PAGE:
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Thousands protest in Poland after controversial Supreme Court bill passed

Tens of thousands of Poles have protested after lawmakers in the lower house passed a law handing control of the country's Supreme Court to politicians. The bill still has to pass the upper house.

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Protests in Poland over contentious judicial reform

Crowds of demonstrators took to the streets of the Polish capital, Warsaw, on Thursday evening after lawmakers in the lower house of parliament voted through a controversial reform of the Supreme Court proposed by the ruling Law and Justice Party (PiS).

Organizers said some 50,000 people participated in protests outside the presidential palace, although police spoke of 14,000. The demonstrators called on President Andrzej Duda to veto the legislation, which gives the government more influence on the appointment of judges to the Supreme Court.

Critics say the bill would kill judicial independence.

The PiS-controlled lower house of parliament voted 235 to 192 to pass the bill, with 23 abstentions. It still needs to pass the upper house, which is also controlled by the PiS, and be signed by Duda. A Senate commission was expected to approve it on Friday.

Read more: Polish court reforms: What Jaroslaw Kaczynski actually proposes

European Union concern

Duda, who is closely allied with the PiS, refused a meeting with European Council president Donald Tusk, who had expressed concern over the situation, he announced on Thursday.

Tusk released a statement after the vote again requesting a meeting with Duda. He said Poland risked being marginalized by the EU because its moves went against European values.

The bill has drawn condemnation from the European Union and led to several street protests in recent weeks.

Read more: EU urges Poland to halt judicial reforms or face sanctions

Radical reform

The new law grants the president the power to influence the court's work and to appoint its judges. It also calls for the immediate dismissal of the court's current judges, except those chosen by the president.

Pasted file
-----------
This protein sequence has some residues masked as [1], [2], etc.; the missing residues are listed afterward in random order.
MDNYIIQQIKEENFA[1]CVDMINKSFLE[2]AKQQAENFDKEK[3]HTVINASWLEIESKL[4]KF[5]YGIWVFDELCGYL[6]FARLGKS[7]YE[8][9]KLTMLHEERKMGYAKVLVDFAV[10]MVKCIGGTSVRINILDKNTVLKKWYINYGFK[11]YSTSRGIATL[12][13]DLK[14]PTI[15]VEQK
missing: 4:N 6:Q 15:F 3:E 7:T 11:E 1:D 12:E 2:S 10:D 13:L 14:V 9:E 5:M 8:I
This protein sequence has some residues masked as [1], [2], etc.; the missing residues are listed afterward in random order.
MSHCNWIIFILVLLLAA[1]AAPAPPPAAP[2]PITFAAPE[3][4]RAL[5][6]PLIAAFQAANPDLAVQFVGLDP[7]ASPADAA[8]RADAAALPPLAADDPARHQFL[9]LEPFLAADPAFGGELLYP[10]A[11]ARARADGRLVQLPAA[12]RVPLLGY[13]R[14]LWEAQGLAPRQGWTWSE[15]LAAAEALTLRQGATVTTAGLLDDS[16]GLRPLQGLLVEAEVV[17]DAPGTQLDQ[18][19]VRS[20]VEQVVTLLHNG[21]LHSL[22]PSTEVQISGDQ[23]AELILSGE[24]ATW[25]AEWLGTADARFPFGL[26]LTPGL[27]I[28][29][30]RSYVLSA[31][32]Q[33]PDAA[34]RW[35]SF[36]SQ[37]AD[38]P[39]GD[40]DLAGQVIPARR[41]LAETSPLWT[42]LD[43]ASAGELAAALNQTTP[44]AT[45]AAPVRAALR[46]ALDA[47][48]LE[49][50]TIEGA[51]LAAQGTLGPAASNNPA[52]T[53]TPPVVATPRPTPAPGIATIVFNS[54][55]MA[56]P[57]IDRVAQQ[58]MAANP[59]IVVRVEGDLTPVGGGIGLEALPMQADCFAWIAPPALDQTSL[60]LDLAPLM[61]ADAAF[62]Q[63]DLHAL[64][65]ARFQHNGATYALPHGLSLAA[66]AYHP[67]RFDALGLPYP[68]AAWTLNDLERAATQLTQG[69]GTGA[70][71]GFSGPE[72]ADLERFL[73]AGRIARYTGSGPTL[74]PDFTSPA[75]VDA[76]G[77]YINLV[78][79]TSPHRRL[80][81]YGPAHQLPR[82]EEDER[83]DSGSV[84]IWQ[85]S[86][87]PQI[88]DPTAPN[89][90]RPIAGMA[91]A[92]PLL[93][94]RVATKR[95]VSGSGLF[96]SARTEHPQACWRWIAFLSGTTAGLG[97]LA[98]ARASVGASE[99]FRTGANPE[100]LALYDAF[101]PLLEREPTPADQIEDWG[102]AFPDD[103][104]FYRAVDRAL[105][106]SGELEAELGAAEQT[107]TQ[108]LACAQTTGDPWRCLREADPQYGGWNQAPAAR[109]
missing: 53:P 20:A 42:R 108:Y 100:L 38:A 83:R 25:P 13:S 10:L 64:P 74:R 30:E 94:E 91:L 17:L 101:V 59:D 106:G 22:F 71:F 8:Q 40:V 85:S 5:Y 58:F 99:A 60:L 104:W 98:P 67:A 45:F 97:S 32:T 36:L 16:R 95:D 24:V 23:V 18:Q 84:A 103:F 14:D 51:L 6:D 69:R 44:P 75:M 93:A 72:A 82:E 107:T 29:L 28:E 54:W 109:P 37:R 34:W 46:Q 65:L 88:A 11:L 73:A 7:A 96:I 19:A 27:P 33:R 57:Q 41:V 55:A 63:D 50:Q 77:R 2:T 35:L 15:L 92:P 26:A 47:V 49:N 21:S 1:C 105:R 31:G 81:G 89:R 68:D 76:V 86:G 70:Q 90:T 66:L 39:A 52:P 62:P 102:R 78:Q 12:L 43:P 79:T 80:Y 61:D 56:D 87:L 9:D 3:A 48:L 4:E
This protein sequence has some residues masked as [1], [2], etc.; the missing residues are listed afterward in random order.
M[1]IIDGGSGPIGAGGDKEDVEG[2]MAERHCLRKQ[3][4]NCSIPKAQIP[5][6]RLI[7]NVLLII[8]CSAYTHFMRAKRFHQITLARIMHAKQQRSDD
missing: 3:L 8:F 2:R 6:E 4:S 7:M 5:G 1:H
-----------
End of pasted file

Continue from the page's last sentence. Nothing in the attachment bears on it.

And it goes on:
"The adoption of this reform violates the principles of the rule of law because it subjects the judiciary to political power. This paves the way for a non-democratic system in Poland," political analyst Stanislaw Mocek of the Polish Academy of Sciences told news agency AFP. 

"The situation is very serious and could get out of hand. We don't see a will for compromise on the part of PiS, and the opposition is too weak," he said.

EU may trigger Article 7

People lay on the ground in a protest in front of the Sejm building in Warsaw

Protesters kicked and banged a metal barrier outside the Sejm building to make their point heard

The EU had warned Poland that if it passed the laws, it could be sanctioned and have its voting rights suspended in the Council of Ministers, a top EU decision-making body.

Read more: Opinion: A catastrophe for Poland's democracy

"Recent measures taken by the Polish authorities on the judicial system greatly amplify the threat to the rule of law in Poland," European Commission Vice President Frans Timmermans said on Wednesday.

He said he could be close to triggering Article 7, a never-before-used sanction against EU members who violate fundamental rights. 

Since being elected to power in 2015, the PiS party has sought to expand its influence over the courts and media, prompting the EU to launch a review of the rule of law in Poland last year.

Malgorzata Kidawa-Blonska, the former Chairman of the Sejm (lower house), condemned the vote on Twitter on Thursday. "Members of the PiS raised their hands to deprive citizens of the right to free courts," she wrote.

Wenzel Michalski‏, the German Director of Human Rights Watch, said the bill would mean an end to the independence of the judiciary in Poland.

aw, tj/ng (AP, Reuters, AFP)